Flooding Risk as Tropical Storm Philippe Heads Toward the Florida Keys

Tropical Storm Philippe is continuing across the Caribbean Sea and bearing down on the Florida Keys.

The center of the storm is expected to move across the northwestern Bahamas on Sunday. As of Saturday night, the storm was located around 25 miles northwest of Key West, Florida.

According to the National Hurricane Center, Philippe is moving at 24 miles per hour with winds of 40 miles per hour.

The major threat from Philippe to Florida will be rainfall, which has already started to batter parts of south Florida, and flooding.

A flood watch was issued in the counties of Broward, Miami-Dade and Palm Beach on Sunday and there was also a threat of tornados and high winds, which have already damaged several mobile homes according to Florida newspaper, Sun Sentinel.

"Regardless of development, this disturbance will be a big rainmaker for parts of south Florida and the Keys," FOX meteorologist Tyler Eliasen said on Saturday.

"Widespread rainfall totals of two to four inches are expected, with isolated higher amounts possible. Amounts will taper off quickly further north in the state."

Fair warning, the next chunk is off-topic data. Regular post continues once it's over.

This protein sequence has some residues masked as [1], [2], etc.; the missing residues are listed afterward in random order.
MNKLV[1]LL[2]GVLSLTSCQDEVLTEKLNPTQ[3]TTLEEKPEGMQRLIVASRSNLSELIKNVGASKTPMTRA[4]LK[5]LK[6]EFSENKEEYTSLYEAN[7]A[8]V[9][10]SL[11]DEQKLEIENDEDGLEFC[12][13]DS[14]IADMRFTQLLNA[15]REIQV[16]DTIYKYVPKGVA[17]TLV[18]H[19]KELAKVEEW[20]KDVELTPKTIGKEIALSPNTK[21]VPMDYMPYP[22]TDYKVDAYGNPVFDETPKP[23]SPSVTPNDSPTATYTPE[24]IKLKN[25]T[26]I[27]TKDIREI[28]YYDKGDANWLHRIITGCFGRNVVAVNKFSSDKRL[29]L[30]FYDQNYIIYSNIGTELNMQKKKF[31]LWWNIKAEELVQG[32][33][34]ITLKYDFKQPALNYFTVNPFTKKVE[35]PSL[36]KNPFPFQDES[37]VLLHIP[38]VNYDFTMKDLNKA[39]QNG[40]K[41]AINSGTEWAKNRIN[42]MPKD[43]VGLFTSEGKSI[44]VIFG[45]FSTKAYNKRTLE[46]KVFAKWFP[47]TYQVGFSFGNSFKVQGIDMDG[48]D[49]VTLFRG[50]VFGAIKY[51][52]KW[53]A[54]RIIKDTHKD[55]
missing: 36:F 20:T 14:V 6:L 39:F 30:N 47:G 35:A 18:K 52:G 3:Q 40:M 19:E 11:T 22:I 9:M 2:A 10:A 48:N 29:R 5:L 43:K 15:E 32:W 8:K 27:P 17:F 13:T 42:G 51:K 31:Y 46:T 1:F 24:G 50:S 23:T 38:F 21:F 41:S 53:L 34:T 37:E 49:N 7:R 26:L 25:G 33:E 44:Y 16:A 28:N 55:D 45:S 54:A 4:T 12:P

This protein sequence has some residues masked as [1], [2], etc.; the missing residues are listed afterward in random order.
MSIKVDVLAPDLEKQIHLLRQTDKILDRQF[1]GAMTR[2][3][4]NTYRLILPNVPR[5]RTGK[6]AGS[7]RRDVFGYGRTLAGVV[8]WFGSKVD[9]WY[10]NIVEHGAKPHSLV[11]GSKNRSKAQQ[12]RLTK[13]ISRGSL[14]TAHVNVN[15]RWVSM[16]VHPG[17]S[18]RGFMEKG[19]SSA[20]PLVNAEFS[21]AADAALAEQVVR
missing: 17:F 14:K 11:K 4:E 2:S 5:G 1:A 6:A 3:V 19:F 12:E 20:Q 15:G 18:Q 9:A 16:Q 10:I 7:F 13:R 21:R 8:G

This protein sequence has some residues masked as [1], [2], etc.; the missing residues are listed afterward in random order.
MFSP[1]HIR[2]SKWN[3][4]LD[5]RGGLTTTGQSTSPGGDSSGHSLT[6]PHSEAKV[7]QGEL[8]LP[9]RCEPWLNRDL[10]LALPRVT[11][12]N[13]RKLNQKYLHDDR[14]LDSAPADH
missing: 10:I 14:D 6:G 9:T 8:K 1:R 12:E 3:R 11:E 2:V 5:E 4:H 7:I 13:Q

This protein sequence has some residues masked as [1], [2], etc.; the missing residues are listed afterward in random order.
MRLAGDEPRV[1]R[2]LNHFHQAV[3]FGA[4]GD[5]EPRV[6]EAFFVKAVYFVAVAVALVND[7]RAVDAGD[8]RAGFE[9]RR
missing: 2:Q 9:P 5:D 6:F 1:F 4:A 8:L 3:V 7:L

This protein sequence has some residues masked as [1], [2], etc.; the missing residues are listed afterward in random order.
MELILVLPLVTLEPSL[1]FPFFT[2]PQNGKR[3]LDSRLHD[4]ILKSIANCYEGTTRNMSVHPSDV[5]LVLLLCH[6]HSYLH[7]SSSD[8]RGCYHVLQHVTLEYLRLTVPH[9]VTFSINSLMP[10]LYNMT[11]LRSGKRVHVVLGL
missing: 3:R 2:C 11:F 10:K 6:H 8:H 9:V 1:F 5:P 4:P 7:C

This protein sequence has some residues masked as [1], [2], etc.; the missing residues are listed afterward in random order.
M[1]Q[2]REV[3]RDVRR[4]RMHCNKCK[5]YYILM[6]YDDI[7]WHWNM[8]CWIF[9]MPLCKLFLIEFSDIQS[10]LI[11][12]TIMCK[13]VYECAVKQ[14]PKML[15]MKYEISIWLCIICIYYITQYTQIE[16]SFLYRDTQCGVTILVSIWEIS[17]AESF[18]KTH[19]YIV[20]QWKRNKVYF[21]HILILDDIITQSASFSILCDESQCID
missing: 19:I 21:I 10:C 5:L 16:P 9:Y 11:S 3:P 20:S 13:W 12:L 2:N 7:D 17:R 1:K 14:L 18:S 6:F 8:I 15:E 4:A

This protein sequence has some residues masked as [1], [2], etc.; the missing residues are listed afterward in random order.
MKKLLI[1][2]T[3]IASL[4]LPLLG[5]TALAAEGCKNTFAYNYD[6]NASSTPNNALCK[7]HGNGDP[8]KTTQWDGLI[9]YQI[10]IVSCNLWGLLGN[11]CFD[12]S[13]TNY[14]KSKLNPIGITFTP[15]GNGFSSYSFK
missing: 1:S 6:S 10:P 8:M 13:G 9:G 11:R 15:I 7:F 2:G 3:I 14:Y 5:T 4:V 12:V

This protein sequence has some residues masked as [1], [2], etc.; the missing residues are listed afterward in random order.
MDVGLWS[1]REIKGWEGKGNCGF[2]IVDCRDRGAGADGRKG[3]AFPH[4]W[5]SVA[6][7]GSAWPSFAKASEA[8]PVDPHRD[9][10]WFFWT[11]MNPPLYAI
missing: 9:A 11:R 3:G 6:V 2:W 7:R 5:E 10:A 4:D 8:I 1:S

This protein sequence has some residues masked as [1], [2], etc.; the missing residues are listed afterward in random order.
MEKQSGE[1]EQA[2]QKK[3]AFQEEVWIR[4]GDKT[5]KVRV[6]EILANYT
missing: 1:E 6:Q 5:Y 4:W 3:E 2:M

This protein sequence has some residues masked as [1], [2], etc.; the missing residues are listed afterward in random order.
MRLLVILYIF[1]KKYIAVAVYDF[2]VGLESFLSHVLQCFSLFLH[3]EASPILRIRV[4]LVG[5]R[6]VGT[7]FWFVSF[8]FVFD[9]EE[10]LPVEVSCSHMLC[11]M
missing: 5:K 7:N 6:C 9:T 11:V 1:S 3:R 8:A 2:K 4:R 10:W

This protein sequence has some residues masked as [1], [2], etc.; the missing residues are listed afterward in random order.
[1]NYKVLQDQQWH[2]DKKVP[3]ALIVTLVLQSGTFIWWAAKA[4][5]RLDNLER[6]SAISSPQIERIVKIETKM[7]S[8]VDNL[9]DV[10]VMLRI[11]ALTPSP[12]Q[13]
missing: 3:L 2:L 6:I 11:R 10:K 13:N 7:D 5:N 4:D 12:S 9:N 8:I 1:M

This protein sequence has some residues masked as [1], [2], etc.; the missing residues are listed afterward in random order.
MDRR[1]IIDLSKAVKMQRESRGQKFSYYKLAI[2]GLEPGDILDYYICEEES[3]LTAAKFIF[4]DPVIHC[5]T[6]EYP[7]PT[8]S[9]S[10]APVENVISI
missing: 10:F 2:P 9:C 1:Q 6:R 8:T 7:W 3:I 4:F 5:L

10_29_Tropical_Storm
Fallen trees block North Ocean Boulevard as tropical storm strength winds produced by Hurricane Irma slam into the southern part of the state September 10, 2017 in Fort Lauderdale, Florida. Chip Somodevilla/Getty

On Saturday, tropical storm warnings were issued in Cuba and the Bahamas as Philippe formed.

Forecasters expect the storm to become a post-tropical cyclone by Monday, which means that it will reduce in intensity.

More than a month of the hurricane season, due to end on November 30, remains, and it is looking like 2017 saw the busiest of all time.

By the end of September, there had been 13 named storms, five major hurricanes of at least Category 3 in strength, and eight hurricanes recorded in total in the Atlantic.

The most damaging was Hurricane Harvey, a category 4 hurricane that was the first to make landfall in the U.S. since Wilma in 2005.